Assessing Special Populations
“In the United States, 14 million individuals age 12 and over report current use of an illicit drug, with 10% of youth age 12 to 17 reporting illicit drug use in the past 30 days” (Rowe & Liddle, 2003, p. 97). Substance abuse costs the Unites States over 100 billion dollars each year in health and crime cost. According to Rowe & Liddle (2003), parenting practices including low monitoring, ineffective discipline, and poor communication are important factors in the initiation and maintenance of drug abuse problems among youth (p. 97). In adulthood, substance abuse is also influenced by family and friends.
Some people can use recreational or prescription drugs without experiencing consequences or addiction. There are others, who experience problems in their home, work, school, and relationships that leave them feeling isolated, helpless, or ashamed. “The majority of first time drug users try drugs out of curiosity, to have a good time, because friends are doing it, or in an effort to improve athletic performance or ease another problem, such as stress, anxiety, or depression” (Robinson, Smith, & Saison, 2013). Substance abuse varies in individuals because of genes, mental health, family, and social environment. According to Robinson, Smith & Saison (2013), risk factors include family history of addiction, abuse, neglect, or other traumatic experiences in childhood, mental disorders such as depression and anxiety, early drug use, and method of administration; smoking or injecting a drug may increase its addictive potential.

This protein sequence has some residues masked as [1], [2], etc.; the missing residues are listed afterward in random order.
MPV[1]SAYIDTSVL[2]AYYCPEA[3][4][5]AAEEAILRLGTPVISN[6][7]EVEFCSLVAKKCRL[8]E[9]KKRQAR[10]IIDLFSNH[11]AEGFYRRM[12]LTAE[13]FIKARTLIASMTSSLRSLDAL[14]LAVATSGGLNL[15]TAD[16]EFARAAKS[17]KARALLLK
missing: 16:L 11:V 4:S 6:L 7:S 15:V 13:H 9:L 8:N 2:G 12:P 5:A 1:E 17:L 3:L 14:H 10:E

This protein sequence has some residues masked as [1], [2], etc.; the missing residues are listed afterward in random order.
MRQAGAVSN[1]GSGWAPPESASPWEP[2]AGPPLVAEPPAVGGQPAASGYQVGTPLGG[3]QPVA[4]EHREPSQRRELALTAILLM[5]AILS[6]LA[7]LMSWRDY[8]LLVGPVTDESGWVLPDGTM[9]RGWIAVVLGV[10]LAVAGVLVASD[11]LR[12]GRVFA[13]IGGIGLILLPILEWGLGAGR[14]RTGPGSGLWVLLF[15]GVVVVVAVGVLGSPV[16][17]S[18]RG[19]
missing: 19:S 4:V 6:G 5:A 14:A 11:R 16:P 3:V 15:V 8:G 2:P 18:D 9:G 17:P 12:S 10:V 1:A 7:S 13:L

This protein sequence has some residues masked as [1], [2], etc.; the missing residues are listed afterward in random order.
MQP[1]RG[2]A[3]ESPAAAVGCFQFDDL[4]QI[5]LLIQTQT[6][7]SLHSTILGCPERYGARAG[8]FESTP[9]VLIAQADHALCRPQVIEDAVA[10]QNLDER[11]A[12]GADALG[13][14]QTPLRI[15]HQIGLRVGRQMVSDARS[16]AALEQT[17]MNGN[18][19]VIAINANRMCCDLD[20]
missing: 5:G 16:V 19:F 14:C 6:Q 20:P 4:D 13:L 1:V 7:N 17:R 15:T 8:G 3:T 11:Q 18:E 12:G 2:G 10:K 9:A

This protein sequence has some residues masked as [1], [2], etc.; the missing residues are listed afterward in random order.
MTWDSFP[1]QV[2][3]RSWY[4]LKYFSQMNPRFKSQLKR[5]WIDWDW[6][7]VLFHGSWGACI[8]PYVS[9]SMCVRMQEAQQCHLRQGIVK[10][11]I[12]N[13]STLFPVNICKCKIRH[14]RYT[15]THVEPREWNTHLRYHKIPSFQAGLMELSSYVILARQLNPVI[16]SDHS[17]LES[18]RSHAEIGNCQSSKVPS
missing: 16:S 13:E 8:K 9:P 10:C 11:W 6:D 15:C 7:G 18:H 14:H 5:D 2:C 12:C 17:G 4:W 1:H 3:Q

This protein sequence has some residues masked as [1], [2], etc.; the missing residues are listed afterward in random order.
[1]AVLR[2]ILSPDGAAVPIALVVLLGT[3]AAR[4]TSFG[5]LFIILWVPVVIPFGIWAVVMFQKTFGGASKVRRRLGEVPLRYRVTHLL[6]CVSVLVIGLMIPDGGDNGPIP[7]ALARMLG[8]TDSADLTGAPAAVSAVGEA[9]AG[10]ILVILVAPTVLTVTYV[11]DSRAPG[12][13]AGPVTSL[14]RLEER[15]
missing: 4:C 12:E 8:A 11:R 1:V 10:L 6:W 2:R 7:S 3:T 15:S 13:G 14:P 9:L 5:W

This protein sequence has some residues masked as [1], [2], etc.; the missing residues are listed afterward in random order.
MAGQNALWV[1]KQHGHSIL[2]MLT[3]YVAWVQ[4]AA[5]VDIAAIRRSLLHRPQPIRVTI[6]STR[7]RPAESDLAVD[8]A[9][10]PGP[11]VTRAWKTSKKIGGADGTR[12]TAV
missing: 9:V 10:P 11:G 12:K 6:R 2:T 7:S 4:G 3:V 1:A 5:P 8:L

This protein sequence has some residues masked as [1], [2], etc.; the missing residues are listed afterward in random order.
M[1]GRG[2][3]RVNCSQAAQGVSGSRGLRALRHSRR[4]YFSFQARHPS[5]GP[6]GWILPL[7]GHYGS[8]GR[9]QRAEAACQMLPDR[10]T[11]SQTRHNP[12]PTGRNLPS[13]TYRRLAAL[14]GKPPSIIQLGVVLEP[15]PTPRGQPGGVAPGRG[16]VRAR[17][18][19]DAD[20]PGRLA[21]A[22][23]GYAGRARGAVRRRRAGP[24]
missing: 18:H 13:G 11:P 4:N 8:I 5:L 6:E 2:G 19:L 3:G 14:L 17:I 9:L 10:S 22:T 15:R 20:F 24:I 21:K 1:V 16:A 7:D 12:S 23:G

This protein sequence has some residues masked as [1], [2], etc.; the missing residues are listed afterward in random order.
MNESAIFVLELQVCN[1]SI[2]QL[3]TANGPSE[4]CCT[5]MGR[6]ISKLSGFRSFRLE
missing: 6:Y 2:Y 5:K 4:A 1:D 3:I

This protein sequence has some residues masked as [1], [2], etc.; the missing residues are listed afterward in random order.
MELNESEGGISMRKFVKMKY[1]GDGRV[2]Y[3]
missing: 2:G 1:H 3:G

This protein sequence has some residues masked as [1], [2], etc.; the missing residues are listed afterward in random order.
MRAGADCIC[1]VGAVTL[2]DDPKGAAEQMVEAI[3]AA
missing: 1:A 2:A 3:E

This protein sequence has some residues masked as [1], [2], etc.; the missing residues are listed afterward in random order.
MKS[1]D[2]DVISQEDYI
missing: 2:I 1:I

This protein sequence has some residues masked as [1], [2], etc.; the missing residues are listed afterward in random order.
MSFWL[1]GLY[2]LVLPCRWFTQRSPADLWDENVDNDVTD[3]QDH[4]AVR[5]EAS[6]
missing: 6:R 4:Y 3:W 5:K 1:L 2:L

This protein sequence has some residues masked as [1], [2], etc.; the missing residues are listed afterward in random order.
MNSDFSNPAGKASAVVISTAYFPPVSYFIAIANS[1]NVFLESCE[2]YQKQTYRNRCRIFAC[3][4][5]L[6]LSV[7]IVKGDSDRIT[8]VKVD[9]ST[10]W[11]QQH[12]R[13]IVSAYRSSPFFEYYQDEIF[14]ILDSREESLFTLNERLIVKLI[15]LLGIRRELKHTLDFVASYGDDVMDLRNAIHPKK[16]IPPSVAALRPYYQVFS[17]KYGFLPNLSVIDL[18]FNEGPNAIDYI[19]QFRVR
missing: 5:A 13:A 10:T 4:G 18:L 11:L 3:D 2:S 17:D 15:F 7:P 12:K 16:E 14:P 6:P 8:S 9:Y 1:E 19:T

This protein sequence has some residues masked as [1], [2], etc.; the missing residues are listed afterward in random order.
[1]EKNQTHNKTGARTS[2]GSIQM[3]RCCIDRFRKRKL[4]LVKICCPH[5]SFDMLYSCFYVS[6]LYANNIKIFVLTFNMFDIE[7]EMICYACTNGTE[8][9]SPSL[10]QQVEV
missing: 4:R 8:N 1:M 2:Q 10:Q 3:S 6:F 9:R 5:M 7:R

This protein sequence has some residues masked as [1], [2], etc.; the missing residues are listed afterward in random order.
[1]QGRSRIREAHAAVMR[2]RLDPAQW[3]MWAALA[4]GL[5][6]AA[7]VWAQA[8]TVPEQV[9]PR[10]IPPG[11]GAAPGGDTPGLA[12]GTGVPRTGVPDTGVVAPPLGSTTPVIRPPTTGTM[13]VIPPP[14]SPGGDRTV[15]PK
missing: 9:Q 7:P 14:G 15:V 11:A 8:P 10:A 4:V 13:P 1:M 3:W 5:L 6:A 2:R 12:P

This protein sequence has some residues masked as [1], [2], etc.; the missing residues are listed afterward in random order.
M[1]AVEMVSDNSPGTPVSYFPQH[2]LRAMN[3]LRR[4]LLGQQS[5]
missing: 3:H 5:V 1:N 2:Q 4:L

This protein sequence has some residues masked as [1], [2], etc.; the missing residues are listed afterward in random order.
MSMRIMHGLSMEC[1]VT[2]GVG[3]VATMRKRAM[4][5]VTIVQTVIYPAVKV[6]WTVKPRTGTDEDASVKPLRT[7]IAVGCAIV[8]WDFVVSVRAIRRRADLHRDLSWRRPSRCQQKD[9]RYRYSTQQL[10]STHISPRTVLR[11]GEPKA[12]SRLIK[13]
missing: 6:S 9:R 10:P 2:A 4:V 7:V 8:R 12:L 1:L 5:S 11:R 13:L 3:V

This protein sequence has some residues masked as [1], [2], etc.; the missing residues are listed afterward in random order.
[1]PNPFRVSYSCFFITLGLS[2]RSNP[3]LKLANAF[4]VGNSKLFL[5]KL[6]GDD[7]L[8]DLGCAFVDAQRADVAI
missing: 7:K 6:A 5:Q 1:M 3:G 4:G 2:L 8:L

Common signs and symptoms of substance abuse are neglecting responsibilities, taking risk while under the influence, legal troubles, and relationship problems. Signs of substance abuse also include development of tolerance, taking drugs to avoid or release withdrawal symptoms, life revolves around drug use, abandoning activities previously enjoyed, and continuous substance abuse despite major problems it creates....